To those Marines of the past, know that their legacy was always remembered by L/Cpl Fuller. Names like Santo Domingo, Belleau Wood, Verdun, Guadalcanal, Iwo Jima, Bougainville, Saipan, Peleliu, Chosin Reservoir, and so many more were studied and honored by L/Cpl Fuller. He would always stop and say hello to older Marines that preceded him in the Corps. Their legacy was secure.

To the Marines of the Vietnam era, L/Cpl Fuller would always stop and chat. Welcome home was said daily to a vet and always with sincerity and a smile. Although he did not hear it often enough, he would always add "great job". Places like Hue and Khe Sanh were always spoken of with reverence. Operations named Oklahoma Hills, Taylor Common, Arizona were always remembered with a prayer. His service in that conflict was a source of pride that lasted to the last breath. Three of his fellow 11th Marines were honored to see L/Cpl Fuller shortly before his passing. Cpl Gugliotta, Sgt Whitton, and S/Sgt Huntsinger reminisced about at the end of every conversation he would always say: "I love you Buddy". At the time of his passing, His watch partner at 11th Marines, and also his best friend, Cpl John Gugliotta was at his side.

To the Marines serving in this era under the names Operation Desert Shield, Somalia, Operation Desert Storm, Operation Provide Comfort, Operation Enduring Freedom, and so many others that tested the resolve of our Corps; know that each and every day you were prayed for and supported without hesitation or reservation by L/Cpl Fuller.

Finally, to those young men and women who have not earned the title United States Marine, know that the words Semper Fidelis are not a motto or a catch phrase. Those words are a lifestyle. The words Honor, Courage, and Commitment are not goals. Those words are what defines a Marine. If you want to have the privilege of wearing the uniform and earning the title, look at the life of L/Cpl Fuller. He is your guide. He is a Marine.

(Pictured from L-R: Cpl Gugliotta, SSgt Huntsinger, Sgt Whitton (Sgt Grit), and L/Cpl Fuller)

Semper Fi!
S/Sgt Huntsinger


Made Me Smile

I was part of the Marine Detachment aboard the USS Princeton when HMM 163 came aboard in the early 1960's. As I recall, they were in WestPac with us and they never left. We got to return and HMM 163 stayed on. As part of ship's company, we were responsible for the maintenance of certain areas of the ship... our Division (OS) had the responsibility of maintaining a couple of troop compartments... one of them was the compartment that housed HMM 163... while cleaning up, I picked up the attached... not sure who wrote it, but, it made me laugh and I must have put it in my pocket... I was cleaning out my seabag (getting ready to toss all of my "junk"), when I ran across this and it still made me smile! Remember the song, "MTA"? Poor ole Charlie!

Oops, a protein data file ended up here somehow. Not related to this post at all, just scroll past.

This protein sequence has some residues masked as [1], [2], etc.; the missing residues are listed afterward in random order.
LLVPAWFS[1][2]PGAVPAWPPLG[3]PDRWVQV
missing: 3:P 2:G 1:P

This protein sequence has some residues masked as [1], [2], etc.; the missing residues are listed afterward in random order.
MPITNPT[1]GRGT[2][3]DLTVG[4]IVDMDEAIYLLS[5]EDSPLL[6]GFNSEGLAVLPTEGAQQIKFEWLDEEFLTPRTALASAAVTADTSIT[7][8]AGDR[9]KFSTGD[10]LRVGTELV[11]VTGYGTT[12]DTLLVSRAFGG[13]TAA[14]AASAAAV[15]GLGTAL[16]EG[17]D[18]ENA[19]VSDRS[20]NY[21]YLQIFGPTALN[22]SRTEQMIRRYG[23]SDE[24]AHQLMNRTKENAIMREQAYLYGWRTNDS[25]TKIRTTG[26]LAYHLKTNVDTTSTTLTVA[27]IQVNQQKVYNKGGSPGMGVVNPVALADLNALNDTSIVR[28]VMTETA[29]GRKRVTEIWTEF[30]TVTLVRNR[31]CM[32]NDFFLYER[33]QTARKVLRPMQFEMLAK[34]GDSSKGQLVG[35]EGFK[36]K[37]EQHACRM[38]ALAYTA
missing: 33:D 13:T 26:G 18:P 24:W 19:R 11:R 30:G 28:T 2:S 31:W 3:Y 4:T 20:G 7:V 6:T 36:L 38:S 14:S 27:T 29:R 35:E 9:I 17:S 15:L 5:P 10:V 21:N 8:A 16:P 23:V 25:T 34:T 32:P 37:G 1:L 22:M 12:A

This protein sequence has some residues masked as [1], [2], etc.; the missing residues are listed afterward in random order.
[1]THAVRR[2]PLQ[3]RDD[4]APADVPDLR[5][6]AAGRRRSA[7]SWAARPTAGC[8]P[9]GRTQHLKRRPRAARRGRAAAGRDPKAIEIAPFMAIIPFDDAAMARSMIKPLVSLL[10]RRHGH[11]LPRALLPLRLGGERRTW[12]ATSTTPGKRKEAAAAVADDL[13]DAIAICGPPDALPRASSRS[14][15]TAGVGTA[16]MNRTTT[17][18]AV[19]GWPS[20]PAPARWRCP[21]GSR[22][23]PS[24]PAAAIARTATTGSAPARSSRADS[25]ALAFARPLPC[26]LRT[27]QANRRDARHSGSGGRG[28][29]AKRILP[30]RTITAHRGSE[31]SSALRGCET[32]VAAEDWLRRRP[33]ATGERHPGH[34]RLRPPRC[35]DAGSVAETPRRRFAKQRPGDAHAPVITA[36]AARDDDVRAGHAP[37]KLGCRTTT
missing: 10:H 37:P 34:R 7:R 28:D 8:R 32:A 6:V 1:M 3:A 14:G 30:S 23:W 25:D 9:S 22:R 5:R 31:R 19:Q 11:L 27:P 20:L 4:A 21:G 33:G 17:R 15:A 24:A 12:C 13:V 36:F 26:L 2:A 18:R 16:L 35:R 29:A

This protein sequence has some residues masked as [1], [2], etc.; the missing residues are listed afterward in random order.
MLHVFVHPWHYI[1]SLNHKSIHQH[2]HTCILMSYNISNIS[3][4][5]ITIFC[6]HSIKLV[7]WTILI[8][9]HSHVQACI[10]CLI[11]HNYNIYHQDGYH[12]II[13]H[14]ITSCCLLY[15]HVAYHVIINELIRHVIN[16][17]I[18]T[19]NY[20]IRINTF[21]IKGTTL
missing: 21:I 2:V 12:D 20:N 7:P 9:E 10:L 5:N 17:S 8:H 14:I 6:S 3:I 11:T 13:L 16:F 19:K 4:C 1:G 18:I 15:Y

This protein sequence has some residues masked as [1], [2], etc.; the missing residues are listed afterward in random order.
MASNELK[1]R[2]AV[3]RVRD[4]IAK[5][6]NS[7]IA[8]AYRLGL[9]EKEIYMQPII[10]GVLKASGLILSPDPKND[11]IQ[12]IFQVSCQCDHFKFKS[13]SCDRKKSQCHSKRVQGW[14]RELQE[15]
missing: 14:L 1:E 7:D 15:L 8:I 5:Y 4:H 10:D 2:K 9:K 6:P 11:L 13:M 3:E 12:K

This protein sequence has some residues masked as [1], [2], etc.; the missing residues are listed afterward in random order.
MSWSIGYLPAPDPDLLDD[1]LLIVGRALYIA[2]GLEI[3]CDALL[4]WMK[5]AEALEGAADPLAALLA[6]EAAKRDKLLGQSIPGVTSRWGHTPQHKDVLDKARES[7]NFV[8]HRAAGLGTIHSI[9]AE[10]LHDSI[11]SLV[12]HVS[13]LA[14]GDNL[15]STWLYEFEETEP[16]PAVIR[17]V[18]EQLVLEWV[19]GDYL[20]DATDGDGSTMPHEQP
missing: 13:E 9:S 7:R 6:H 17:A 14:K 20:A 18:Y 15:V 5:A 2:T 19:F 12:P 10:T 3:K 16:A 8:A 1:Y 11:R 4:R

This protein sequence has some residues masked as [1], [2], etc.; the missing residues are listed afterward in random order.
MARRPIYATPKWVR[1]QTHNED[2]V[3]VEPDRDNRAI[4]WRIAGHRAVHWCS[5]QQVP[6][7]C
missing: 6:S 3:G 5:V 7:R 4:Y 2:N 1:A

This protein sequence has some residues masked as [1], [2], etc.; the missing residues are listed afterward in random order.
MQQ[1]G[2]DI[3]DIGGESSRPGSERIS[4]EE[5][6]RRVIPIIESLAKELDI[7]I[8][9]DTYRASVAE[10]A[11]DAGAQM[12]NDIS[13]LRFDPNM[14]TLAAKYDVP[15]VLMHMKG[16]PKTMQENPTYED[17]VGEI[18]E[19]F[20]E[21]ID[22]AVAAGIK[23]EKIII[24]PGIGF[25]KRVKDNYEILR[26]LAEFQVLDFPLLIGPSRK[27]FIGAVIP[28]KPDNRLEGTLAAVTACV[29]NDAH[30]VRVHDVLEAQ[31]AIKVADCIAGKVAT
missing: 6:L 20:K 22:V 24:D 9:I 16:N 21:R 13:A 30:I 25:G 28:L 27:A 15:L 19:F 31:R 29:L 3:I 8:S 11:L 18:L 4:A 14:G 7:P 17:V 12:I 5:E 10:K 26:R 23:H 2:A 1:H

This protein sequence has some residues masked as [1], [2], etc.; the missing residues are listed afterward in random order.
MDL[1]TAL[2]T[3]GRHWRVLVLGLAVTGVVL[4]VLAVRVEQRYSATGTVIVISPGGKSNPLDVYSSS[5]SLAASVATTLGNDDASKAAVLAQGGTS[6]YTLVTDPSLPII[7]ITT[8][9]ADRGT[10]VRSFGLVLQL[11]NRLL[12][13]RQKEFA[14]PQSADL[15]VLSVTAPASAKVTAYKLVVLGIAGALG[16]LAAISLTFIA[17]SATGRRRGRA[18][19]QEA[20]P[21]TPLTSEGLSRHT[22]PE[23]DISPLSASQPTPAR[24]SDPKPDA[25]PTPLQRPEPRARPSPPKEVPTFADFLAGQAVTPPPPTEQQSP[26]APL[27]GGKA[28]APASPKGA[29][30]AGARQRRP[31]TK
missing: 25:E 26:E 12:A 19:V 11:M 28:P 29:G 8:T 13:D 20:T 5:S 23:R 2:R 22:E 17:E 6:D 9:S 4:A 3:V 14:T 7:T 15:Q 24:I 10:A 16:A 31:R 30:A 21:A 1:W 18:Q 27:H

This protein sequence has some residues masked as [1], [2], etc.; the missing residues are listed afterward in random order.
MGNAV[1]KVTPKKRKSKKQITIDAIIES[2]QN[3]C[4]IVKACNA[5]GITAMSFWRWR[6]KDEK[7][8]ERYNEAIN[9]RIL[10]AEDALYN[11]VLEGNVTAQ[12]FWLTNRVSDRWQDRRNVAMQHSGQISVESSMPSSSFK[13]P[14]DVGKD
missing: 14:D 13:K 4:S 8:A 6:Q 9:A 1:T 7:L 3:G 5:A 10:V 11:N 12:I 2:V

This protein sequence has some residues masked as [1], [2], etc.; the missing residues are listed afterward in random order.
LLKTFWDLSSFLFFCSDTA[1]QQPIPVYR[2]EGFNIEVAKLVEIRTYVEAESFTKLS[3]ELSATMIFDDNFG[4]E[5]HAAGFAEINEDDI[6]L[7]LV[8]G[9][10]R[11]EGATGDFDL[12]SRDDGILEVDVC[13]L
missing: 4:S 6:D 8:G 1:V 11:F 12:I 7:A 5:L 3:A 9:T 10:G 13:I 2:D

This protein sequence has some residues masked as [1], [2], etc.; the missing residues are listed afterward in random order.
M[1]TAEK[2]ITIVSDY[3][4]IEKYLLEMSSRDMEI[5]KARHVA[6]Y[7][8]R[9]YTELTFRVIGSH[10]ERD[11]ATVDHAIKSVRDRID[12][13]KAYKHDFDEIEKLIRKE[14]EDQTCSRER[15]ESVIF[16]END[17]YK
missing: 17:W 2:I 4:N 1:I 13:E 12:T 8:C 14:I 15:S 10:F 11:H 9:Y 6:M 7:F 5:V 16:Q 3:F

Howard Hada
#19898xxx


P.O.W. Network

Our friends at the P.O.W. Network have assisted us for years on determining the actual validity of decorated Marine Corps veterans from the posers seeking to benefit from Stolen Valor. Recently, we received a picture from the network Chairman, Mary Schantag, showing a display of what a poser may look like. Semper Fi ladies and gents.

Find out more about the P.O.W. Network at:

P.O.W. Network

Think that you know a poser? Visit the Fake Warriors website at:

Fake Warriors


Old Corps Shooting Badge

In the 12 Feb 15 edition, Sgt George Cale provided a picture of an Old Corps (shooting) badge. This was commonly called the Basic (Weapons Qualification) Badge and was adopted about 1937 and used until approx. 1959-60 (sources vary).

The badge had suspended bars - worn 'ladder style' - for a variety of weapons, such as TSMG (Thompson Submachine Gun), BAR (Browning Auto Rifle), hand grenades, bayonet, pistol, several artillery pieces, and such. There were bars marked for Ex, SS and MM. For Reserves, some weapons had a 'B' suffix for the B Course of Fire used by Reserves.

Many WWII photos show veterans wearing these Basic Badges to the left of their primary shooting badge on the green or blue blouse.

Prior to 1937 the Marines used a US Army style shooting badge, much like those worn today by Doggies.

C. Stoney Brook
Old 782 Gear
1961-65


USNS Lewis B. Puller Christened

General Dynamics NASSCO, on Saturday christened the U.S. Navy's newest ship, the USNS Lewis B. Puller (MLP-3 AFSB). The ship is named in honor of the late U.S. Marine Corps Lieutenant General Lewis "Chesty" Puller, the most decorated Marine and the only one to be awarded five Navy Crosses.